There is no place like Yosemite National Park, and this iconic slice of California now attracts over four million visitors every single year. From legendary rock climbing to hiking, ancient sequoias, and rafting, there is no shortage of fun things to do for the entire family.
Engaging your kids with nature by enjoying Yosemite can spark a lifetime of adventure. Whether you’re stopping in for a day or a week, here are 8 incredible, family-friendly adventures in Yosemite National Park.
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1. Take a Hike
With 800 miles of hiking trails, Yosemite is the perfect place to get the entire family on their feet. Whether your kids are out scrambling you or you’re just looking for minimal elevation gain, there’s a perfect hike for you in Yosemite.
For families with strollers, Glacier Point Loop is a great, relaxed option. A portion of the trail is paved and the rest of it is clear and easy to follow. Need a mid-hike snack? There’s an ice cream shop along the way! Now that’s a great way to hike. The trail leads to a 270-degree panoramic outlook over Half Dome, the Yosemite Valley, and various peaks and waterfalls.
If you’ve got older kids willing to trek a little further, I love the Panorama Trail. At 8.5 miles, it’s a more satisfying trip without being too steep or difficult to navigate. You’ll enjoy unforgettable views of the valley and falls that make the distance absolutely worth it.
Those seeking wildflowers over dirt trails will love Tuolumne Meadows. In the late spring through mid-summer, you’ll be treated to miles of flowers skirting the granite peaks and flowing river. Keep an eye out for deer!
If you’re willing to put the work in for a birds-eye view, try Lower Mariposa Grove. While the ascent is a bit steeper, you’ll be able to sneak a peek of the world’s oldest sequoia, Grizzly Giant. The trail also leads you through the California Tunnel Tree, which the little ones are sure to love. It’s more than worth the effort!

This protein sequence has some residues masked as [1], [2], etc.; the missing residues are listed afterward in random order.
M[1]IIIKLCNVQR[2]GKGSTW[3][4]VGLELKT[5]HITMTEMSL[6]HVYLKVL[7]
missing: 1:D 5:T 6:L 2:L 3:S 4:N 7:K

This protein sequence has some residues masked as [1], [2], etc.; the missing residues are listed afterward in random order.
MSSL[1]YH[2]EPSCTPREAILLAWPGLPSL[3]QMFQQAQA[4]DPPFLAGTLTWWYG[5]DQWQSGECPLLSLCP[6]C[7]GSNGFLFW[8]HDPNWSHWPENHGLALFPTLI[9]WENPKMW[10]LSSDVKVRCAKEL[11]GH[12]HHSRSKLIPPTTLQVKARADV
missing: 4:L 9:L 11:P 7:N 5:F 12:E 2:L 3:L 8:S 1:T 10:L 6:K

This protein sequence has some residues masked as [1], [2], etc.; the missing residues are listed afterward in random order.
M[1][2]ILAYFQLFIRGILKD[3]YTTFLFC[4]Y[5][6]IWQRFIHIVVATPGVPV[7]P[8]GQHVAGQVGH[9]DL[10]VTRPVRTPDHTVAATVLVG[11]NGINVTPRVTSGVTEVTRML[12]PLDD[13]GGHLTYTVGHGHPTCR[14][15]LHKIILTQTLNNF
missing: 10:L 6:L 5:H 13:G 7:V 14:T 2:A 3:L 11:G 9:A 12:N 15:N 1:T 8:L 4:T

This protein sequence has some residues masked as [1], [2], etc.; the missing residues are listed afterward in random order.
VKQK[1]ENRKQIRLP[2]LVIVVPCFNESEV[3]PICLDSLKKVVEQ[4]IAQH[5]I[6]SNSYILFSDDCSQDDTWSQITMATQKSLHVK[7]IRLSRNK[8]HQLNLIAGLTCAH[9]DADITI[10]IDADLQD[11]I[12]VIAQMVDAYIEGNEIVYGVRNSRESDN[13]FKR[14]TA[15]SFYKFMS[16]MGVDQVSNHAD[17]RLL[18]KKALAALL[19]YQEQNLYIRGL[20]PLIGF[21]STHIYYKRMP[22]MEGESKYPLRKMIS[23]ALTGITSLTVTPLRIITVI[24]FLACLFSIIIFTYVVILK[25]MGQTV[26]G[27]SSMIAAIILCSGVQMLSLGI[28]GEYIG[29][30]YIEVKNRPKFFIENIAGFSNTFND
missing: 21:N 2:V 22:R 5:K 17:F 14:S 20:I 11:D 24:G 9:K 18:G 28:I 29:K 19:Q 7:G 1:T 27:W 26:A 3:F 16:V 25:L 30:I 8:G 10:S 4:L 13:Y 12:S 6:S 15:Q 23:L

Of course, there are plenty more hikes in Yosemite to choose from, so spend some time picking the perfect trail for your family.
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2. Get Sworn in as a Junior Ranger
Got a tiny park ranger on your hands? Get your kids involved in the park by having them sworn in as a Junior Ranger! This fun task is designed for kids aged 7-13, and little ones aged 3-6 can become a Little Cub. Junior Rangers must purchase the self-guided booklet ($3.50 at the Visitors Centers), complete all the pages, collect a bag of trash, and attend the guided program. Upon completion, your little ranger will earn a badge and their Junior Ranger status.
Young ones can pick up the Little Cub Handbook, complete the pages, and earn their button. The programs are fun for kids and help to engage the entire family in the park. Visiting in 2020? The Junior Ranger and Little Cub programs are available virtually!
3. Ice Skate Under Half Dome
Visiting Yosemite in the winter? You’re in for a treat! The ice skating rink at Curry Village has been getting families on skates since 1928. The rink has a breathtaking view of the surrounding mountains and cliff faces, is surrounded by trees, and the fire pit lights up your view of Half Dome. It’s about as beautiful as a winter outing can be!
You can bring your own skates or rent them for the family. Helmets and skate sharpening are available too. Lucky enough to live close to the park? Season passes provide unlimited skating and rentals. Seems like a perfect way to spend the winter.
Looking for a place to stay on your trip to Yosemite National Park? Check reviews and current rates for Yosemite Valley Lodge on TripAdvisor.
4. Wildlife Watch
With 400 species of animals calling Yosemite National Park home, odds are good that you and your family will spot a critter during your trip. Nothing gets the kids excited like seeing a fawn, fox, or bighorn sheep along the side of the road!
Speaking of foxes, here are some of the other animals you might be able to see in Yosemite: black bears, bobcats, 250 species of bird, mountain lions, turtles, snakes, toads, and plenty more reptiles.
Now, if black bears and bobcats sound a bit intimidating, don’t worry too much- most family-friendly trails and viewpoints are well-trafficked enough that those kinds of animals won’t want to be anywhere nearby.
Families wanting to make a point of seeing some wildlife can do a few things to maximize their chances. First, you can link up with one of the naturalist tour guides to learn about the animals while you search for them.